Mass destruction does put a hunger on.

The Witch and the Hundred Knight 2 is an interesting game, of the sort we only seem to get out of Japan, and really, out of NIS. An action RPG that has some balance, but really seems built with the idea that you're going to crack it over your knee like a man dressed as a bat, with all the wonderful systems it offers.

Let's talk premise, first, though. The Witch and the Hundred Knight 2, hereafter referred to as Hundred Knight 2, has a premise that is very...

I crossed out 'simple' a lot of times on my notes, it would seem.

Okay, it's not so simple. A world where magic is a disease, and where those ensnared by it are nigh-inevitably twisted into witches, Hundred Knight 2 does that cutesy-art-over-horrifyingly-dark thing that NIS loves. Our story begins with an innocent young woman, the last family her little sister has. When one day, that poor girl finds a slice on her forehead, one threatening to open into a third eye...

In actual gameplay, you play as the Hundred Knight themself...Or rather, a doll of the Hundred Knight, animated with magic into a familiar. As a small, adorable-ugly thing, you are surprisingly formidable in the art of battle; your core attack is a simple five-strike loop, with the key gimmick being that you can put a different weapon down for each of these attacks, using their different attributes to devastating effect. It actually reminds me a bit of the combo building system of God Hand back on the PS2, and that was my jam, so I'm sure enjoying it here too.

The other key gimmick, though, is what happens when you finish up that combo. You see that big vessel up in the top left of the UI in the screenshots? That's your GigaCalorie meter, and it's constantly running down. GCals function in a lot of different ways; you burn them to survive, as we all do. They burn slowly when you're running around, swiftly when you're in battle, and you cut into them a little more deeply when you dodge.

So long as you have GCals, you constantly have a slow-burn healing effect on you, which you can crank up with a click of L3. They also get drained deep if you run out of HP, in lieu of a total wipe of all the stuff you gained since the last time you returned to base. We'll get back to that.

But how do you regain GCals, then? Simple. If you successfully finish a combo, which is to say if the last hit actually strikes an enemy, you'll get a nice noted flash on the screen to hit L1. Do it and you'll race forward, strike an enemy, and if you kill them with it...You'll gobble them up. Bigger enemies give more GCals, as do catching multiple enemies in it, plus you get a bonus of AP for your skills. So landing those finishing blows is crucial, something you'll be working towards in just about every encounter.

Between the combos, the GCal system, and the skill system (it's your classic R1 + face button modestly-big-attack situation), you've got a decently meaty engine that settles into a nice loop. And then enemies drop loot, which all goes into the Hundred Knight's belly to be, presumably, vomited up when you get back to your homebase so it can actually go into your inventory proper. Bits to craft and upgrade with, new gear, all kinds of shiny things. But the only ones you can use when you get them are the healing items, so you've got that classic tension where the more you have, the more vulnerable you feel until you can get it all back home at a save point...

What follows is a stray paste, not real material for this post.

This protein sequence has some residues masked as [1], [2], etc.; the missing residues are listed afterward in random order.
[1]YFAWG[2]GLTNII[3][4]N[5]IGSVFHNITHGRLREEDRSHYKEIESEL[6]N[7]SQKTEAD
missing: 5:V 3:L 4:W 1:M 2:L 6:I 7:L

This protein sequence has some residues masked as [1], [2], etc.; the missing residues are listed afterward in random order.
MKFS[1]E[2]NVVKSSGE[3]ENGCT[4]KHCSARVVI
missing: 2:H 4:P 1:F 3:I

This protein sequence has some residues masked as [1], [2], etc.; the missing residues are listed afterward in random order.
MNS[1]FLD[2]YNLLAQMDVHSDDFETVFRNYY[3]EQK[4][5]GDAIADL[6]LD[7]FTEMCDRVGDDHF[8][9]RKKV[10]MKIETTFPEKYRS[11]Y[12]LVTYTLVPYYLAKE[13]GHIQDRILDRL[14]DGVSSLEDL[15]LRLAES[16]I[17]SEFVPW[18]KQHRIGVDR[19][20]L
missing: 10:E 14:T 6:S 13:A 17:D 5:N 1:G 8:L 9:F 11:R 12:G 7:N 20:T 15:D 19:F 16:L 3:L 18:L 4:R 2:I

On a gameplay level, this is all fantastic. And the aesthetic in the field is great, too. It's very fairytale storybook gone wrong, though less "blood and guts everywhere" (though you will get plenty of technicolor blood) and more like just a hint of a bad trip. It actually reminds me a lot of the work by this one character in an anime who's an artist in videogames, but that's just too deep a tangent to go down here.

Mainly because...Okay, elephants in the room time. This is a very...late-night-anime kinda game. It's also a very NIS game. Some of what that means is very good. The humor's on point, the art looks great, the gameplay design is really solid. But on the other hand...Well...Look, one of the major characters is a witch in the body of a 9 year old girl, and she's not wearing a whole lot of clothing. This isn't the first time this sort of thing has gotten into an NIS game, either. And that's just the really obvious big elephant, without talking about the more complicated issues like the drag-queen raven.

I mean, here's the thing. I totally get it on every level if that bugs you enough that you can't enjoy this game. There's a reason that despite most of this review being gushing about the gameplay quality, I refused to put a Recommended on it. I guess I will say that this kind of thing is...In a lot of NIS's games, all the way back to when we all heard about them with Disgaea. Like, if you're familiar with them, you've either written off their internal titles, or you've made peace with this shit being in their games.

So. I mean, there it is. On a lot of levels, the game is very solid. If this damn girl's dress had a front half on it, I'd be having to ask myself whether I wanted to 'just' give it a firm Recommendation, or push it all the way up to a Must Buy. But with it as it is, I've got to kind of leave it in the air whether you should go for it at all. When you boil it down...Well, like I said. It's an NIS internal game. You either made peace with what that means, or you wrote them off a while ago. Whichever side of that coin you're on, this isn't gonna flip you to the other. Act accordingly.